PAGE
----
Stem cell-derived organoids cultured two-dimensionally: The benefits of organoids with the dosing convenience of epithelial cell lines

Abstract: Despite numerous advantages of stem cell derived intestinal organoids (SIOs) over epithelial cell lines, the originally described three-dimensional (3D) culture in Matrigel (1) has two issues with respect to testing compounds. First, they consist mainly of crypt structures with few differentiated cells, whereas our intestine consists for the majority of differentiated enterocytes. Secondly, the apical or gut lumen side is on the inside of 3D SIOs, making administration and dosing of compounds for experiments very challenging.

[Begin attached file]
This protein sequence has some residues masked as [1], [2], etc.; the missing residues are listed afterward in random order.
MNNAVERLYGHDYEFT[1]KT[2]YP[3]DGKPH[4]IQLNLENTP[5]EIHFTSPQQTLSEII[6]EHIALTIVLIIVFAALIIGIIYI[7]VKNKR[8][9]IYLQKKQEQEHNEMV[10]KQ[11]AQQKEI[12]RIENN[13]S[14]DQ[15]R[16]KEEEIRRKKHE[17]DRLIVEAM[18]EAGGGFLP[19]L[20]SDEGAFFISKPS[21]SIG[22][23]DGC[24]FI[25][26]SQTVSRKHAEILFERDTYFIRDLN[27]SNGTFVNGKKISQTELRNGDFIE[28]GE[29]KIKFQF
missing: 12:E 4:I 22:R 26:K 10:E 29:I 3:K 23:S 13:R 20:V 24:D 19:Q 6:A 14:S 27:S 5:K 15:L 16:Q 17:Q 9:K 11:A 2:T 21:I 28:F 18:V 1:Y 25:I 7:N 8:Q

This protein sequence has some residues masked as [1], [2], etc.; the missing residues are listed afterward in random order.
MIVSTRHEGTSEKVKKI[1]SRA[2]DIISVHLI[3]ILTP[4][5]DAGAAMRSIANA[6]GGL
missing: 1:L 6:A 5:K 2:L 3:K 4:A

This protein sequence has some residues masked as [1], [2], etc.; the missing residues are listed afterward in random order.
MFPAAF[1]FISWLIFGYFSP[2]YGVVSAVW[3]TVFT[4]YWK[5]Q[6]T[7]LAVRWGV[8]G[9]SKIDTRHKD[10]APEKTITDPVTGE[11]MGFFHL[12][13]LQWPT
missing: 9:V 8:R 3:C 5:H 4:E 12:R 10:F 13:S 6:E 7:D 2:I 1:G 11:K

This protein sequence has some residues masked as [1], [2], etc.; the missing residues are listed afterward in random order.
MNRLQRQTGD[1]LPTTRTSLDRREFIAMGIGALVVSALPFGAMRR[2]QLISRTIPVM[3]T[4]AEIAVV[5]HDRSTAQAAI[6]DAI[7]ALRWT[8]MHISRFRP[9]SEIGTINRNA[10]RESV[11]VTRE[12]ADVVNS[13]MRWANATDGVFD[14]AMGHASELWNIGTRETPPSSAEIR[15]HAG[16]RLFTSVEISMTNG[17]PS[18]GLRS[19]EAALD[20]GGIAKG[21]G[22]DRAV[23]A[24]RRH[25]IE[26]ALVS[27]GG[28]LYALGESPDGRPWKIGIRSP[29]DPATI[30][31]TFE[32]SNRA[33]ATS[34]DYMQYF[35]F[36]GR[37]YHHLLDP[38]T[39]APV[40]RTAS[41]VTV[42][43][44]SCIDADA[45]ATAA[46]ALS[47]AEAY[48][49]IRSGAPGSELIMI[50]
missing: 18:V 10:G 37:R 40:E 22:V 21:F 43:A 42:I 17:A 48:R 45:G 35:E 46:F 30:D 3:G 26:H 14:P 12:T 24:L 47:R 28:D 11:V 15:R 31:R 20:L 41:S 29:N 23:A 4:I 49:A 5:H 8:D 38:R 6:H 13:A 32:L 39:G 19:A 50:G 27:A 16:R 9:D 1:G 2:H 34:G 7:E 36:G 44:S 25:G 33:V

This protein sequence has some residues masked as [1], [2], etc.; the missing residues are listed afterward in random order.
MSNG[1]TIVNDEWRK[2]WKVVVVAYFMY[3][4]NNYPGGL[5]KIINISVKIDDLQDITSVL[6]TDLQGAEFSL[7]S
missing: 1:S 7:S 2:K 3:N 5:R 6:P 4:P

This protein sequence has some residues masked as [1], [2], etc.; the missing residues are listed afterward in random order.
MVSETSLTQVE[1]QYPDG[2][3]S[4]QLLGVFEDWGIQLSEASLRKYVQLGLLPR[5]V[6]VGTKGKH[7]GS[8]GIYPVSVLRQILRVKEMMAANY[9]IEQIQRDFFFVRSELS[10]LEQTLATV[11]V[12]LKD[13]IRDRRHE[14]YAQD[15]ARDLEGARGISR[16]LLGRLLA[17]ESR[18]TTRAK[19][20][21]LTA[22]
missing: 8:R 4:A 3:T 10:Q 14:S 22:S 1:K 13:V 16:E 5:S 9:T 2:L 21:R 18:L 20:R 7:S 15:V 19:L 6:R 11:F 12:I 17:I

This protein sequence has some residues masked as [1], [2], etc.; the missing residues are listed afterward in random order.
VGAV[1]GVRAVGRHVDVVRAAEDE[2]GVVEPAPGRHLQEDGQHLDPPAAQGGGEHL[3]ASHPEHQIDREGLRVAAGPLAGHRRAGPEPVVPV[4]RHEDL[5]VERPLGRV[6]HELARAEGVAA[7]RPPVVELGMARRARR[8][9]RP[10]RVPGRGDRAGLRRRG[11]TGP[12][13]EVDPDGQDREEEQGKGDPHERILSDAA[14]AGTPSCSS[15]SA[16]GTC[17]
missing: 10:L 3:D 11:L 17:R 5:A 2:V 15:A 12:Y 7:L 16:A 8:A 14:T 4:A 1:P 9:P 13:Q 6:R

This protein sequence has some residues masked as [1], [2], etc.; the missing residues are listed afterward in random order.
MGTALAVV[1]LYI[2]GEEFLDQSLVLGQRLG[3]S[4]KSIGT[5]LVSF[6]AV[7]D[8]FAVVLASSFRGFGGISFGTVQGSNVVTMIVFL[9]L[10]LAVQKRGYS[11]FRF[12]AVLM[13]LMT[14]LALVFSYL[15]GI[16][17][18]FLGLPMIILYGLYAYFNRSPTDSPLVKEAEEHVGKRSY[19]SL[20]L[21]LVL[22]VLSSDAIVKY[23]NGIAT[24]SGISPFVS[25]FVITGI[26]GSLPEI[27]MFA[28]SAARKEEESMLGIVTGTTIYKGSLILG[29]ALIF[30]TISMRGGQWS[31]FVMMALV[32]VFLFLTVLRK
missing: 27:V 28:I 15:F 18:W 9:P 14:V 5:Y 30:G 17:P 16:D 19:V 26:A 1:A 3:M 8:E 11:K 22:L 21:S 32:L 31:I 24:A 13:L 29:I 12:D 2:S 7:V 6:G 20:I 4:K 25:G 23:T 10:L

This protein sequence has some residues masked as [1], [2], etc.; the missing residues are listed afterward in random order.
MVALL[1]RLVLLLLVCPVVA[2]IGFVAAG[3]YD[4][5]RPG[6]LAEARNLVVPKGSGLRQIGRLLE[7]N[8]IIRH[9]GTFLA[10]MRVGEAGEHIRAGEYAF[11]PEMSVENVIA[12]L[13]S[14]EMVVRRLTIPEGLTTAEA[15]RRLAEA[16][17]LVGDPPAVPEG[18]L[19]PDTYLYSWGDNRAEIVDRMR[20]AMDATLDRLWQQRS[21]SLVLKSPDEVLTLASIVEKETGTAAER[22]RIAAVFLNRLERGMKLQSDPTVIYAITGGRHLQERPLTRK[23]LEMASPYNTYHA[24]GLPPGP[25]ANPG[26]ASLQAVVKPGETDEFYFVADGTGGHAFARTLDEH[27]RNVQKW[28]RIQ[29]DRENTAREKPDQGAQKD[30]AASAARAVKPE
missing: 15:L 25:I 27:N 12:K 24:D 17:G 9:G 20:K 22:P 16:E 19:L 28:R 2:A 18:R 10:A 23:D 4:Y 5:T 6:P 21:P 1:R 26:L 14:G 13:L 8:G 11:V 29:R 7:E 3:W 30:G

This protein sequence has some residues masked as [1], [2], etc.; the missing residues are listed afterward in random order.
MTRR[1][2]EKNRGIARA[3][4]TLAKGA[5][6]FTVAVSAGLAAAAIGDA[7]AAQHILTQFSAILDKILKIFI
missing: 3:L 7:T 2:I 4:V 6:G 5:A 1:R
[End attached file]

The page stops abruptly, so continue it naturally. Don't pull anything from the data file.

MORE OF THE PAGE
To circumvent these issues, we developed two-dimensional (2D) culture models for mouse, porcine and human SIOs in which both the crypt structures as well as the differentiated villus cells (enterocytes, goblet cells and enteroendocrine cells) are represented. We show that these 2D organoid cultures maintain location-specific gene expression and responses, e.g. that the artificial sweetener rebaudioside A (derived from Stevia) stimulates production of GLP1 specifically in ileal enteroendocrine cells. Furthermore, we are able to grow SIOs in transwell formats to stable, confluent layers with a build-up of electrical resistance, low FD4 leakage (<1% leakage/h) and expected absorptions of model compounds for transcellular transport (antipyrine) and paracellular transport (atenolol). Additionally, stimulation of the monolayer with known immunogenic stimulants Flagellin and IL-1B showed an increase in IL-8 secretion compared to the blank. Taken together, our results indicate that the 2D SIO model allows studying the effects of compounds beyond the existing possibilities with standard epithelial cell lines. We are currently exploring the potential of this culture method in organ-on-a-chip applications and in co-culture methods with immune cells and bacteria.